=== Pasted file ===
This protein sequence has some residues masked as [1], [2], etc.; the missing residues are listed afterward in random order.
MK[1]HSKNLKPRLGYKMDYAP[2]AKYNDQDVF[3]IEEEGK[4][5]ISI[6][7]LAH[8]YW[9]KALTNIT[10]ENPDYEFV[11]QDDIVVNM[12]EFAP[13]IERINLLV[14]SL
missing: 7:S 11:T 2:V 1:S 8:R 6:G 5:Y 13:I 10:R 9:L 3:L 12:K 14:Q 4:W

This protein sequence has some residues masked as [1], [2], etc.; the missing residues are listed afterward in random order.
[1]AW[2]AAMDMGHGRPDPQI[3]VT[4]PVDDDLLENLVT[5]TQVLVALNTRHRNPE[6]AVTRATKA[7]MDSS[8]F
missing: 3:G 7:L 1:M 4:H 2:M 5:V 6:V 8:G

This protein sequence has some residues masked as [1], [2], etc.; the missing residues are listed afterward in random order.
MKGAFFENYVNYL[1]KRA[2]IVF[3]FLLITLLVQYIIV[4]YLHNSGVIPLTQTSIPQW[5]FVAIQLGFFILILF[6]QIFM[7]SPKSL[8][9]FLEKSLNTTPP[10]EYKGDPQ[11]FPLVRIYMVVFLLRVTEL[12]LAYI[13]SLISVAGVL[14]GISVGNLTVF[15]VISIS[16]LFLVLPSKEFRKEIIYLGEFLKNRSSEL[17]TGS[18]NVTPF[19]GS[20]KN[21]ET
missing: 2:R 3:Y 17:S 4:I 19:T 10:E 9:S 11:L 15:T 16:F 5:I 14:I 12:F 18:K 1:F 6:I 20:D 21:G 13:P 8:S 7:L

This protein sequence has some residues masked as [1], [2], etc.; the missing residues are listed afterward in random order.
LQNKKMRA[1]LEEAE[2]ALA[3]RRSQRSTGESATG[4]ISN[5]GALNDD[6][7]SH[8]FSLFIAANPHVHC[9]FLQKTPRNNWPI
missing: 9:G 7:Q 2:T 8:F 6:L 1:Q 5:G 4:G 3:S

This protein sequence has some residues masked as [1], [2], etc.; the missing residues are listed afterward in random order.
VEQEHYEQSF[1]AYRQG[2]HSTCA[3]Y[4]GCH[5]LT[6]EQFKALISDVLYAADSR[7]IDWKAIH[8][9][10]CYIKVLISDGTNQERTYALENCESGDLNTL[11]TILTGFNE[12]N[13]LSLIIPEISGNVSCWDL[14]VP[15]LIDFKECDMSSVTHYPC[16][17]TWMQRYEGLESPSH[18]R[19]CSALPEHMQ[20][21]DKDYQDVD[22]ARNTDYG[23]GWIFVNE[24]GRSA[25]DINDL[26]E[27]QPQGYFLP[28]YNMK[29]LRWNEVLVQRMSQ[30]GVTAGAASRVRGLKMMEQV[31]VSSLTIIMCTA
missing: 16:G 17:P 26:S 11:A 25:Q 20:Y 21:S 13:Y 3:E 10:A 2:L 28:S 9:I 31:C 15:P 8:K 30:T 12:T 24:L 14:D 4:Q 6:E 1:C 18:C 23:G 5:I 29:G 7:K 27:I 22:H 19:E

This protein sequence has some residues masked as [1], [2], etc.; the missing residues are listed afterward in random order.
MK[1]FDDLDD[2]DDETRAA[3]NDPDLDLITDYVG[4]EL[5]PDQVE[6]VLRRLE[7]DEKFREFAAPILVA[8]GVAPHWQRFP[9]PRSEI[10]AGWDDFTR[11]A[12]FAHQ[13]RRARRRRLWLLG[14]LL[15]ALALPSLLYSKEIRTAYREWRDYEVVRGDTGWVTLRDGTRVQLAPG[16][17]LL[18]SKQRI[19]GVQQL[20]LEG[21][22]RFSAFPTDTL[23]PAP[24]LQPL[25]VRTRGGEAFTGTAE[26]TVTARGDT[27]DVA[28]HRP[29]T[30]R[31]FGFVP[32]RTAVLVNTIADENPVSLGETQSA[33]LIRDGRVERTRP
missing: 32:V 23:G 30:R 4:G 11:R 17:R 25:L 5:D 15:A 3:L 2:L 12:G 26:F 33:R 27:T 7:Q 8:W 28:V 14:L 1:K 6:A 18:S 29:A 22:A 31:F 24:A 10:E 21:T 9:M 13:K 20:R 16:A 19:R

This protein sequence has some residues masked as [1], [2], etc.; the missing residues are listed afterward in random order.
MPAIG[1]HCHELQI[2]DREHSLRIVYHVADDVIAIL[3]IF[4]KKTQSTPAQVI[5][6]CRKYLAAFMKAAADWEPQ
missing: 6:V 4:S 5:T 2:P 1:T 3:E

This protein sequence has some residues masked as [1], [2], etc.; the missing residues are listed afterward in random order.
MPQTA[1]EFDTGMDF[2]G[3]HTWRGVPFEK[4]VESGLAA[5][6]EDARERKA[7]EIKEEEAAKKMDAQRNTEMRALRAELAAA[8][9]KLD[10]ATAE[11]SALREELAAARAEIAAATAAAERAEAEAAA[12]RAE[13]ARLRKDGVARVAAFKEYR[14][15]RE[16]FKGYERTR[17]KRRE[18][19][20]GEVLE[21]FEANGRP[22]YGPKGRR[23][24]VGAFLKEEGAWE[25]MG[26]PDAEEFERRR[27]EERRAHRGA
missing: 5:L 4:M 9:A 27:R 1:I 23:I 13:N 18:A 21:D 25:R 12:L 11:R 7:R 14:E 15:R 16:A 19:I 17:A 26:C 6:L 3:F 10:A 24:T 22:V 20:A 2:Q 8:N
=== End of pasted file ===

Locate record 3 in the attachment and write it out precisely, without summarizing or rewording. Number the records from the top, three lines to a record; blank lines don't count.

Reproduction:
This protein sequence has some residues masked as [1], [2], etc.; the missing residues are listed afterward in random order.
MKGAFFENYVNYL[1]KRA[2]IVF[3]FLLITLLVQYIIV[4]YLHNSGVIPLTQTSIPQW[5]FVAIQLGFFILILF[6]QIFM[7]SPKSL[8][9]FLEKSLNTTPP[10]EYKGDPQ[11]FPLVRIYMVVFLLRVTEL[12]LAYI[13]SLISVAGVL[14]GISVGNLTVF[15]VISIS[16]LFLVLPSKEFRKEIIYLGEFLKNRSSEL[17]TGS[18]NVTPF[19]GS[20]KN[21]ET
missing: 2:R 3:Y 17:S 4:I 19:T 10:E 9:S 11:L 15:T 16:F 5:I 14:I 12:F 18:K 1:F 6:I 20:D 21:G 13:P 8:S 7:L